Zach Galifianakis is technically the second ‘animated’ Joker to hit the big screen and while he doesn’t do anything terribly memorable for the role, the visual scope that this Joker entails more than makes up for it. This Joker has an almost feral look to him and the emotional spectrum that runs across his face during the film is some of the best work in the movie. I would have preferred someone a little more high-pitched for the vocals, but that’s just me.
The Lego Batman Movie sees the retirement of Jim Gordon, replaced by his daughter Barbara, played by Rosario Dawson. This isn’t Dawson’s only DC voice-over work as she provided the vocals for Wonder Woman in a few of the ‘New 52’ based animated films. This is another voice that I felt was ok but could have been better. Nothing for me really stands out here and while the character does have a few fun moments in the film, none of them are my favorite by far.
Providing support, both parental and otherwise is Alfred Pennyworth, voiced by Ralph Fiennes. While it’s a bit strange that Fiennes isn’t voicing another character featured in the film, his role here as Alfred is rather great. He has a nice tone as the butler of Bruce Wayne and even gets involved in many of the final moments of the film, to a degree many Alfred’s have not.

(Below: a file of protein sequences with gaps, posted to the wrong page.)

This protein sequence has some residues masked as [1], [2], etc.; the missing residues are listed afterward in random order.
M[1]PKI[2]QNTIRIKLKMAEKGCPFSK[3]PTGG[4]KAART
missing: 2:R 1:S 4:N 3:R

Much has been talked about the opening act, and how beyond amazing it is, and they’re not wrong; it’s incredible. Batman is tasked with disarming a bomb that could very well destroy Gotham City, the only problem? The dozens and dozens of villains that stand between him and the explosive. The sheer number of foes that Batman must take down is staggering, many of who are from decades worth of comics or based upon various TV shows, both live action and animated. I got a good laugh from seeing Condiment King, who actually existed, despite the villain being quite lame. This scene is made even better by a song that Batman sings while vanquishing said enemies. It’s easily the best part of this movie due to its sheer silliness and charm.